Saturday, January 23, 2010


Run for the Exits

Also not getting much press yet: Financial Times reported on Wednesday that small vendors are retaining counsel to make sure they get paid by Borders.

Four years ago in the Village Voice -- pause for irony -- I noted that musclebound chains could be in deep trouble if they didn't get on board with electronic and on-demand technologies that would slowly render their credit-on-return Xanadus into a massive liability.

Guess what?:
The average time it took for Borders to pay back suppliers spiked over 40% to 97.9 days in the year ended 31 October, from 69.4 days in the prior year period... As of 31 October, the company had USD 215m available under its USD 1.125bn revolver, based on inventory and credit card receivables. According to the credit agreement backing the Bank of America-led loan due 2011, a 1.1x fixed charge ratio kicks in if the retailer’s borrowings exceed 90% of the maximum amount permitted. Borders would not currently be in compliance with the fixed charge ratio if it were tested, SEC filings show...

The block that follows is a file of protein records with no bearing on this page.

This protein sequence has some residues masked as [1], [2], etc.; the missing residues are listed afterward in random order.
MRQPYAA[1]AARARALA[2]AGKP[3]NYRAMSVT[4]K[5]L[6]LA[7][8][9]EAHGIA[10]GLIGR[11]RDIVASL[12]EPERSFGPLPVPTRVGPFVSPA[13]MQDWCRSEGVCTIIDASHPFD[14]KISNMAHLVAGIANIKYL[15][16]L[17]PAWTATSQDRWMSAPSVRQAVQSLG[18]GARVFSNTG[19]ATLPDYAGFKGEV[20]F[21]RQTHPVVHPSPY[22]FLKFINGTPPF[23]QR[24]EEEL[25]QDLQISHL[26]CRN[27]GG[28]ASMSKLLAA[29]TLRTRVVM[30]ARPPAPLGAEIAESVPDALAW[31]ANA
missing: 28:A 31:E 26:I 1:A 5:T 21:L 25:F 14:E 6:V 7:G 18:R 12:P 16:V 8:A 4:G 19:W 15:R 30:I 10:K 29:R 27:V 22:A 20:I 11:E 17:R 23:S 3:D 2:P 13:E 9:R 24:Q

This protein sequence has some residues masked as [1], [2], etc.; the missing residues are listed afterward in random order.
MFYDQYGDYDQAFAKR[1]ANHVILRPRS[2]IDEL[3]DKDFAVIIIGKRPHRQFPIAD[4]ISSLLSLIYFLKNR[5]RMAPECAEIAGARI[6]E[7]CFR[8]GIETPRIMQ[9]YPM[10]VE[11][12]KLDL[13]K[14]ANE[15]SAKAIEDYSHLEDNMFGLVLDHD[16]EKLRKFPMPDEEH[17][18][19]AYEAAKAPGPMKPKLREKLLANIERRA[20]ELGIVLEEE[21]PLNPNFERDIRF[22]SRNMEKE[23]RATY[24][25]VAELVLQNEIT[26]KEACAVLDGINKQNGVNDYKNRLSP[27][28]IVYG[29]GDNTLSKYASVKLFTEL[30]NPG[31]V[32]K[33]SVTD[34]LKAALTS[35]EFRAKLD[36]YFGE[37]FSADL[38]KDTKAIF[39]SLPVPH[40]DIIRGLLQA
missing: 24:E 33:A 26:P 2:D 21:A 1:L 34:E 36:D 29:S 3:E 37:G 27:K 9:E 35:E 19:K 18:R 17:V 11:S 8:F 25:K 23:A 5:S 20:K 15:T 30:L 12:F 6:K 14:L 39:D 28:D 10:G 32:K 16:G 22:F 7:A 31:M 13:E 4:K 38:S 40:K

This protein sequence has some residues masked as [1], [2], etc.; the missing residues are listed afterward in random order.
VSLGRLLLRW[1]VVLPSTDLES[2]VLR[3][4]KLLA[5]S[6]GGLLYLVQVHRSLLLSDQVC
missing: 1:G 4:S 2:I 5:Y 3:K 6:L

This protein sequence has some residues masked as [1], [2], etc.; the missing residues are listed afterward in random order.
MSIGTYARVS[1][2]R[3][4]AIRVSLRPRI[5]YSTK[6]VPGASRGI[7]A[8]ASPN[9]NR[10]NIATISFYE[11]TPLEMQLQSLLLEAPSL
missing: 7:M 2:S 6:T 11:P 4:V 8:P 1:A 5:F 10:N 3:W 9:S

Battle of the e-readers aside, Border’s faces an even greater threat from loss of in-store shoppers to internet retailers, particularly Amazon, and was forced to shut its 200-store Waldenbooks chain last year. For 3Q09 ended 31 October, Border’s revenues were USD 602.5m versus USD 693m in the comparable period.
Bear in mind, by the way, that the comparable period in '08 was when the economy was already in an absolute pants-wetting freefall.

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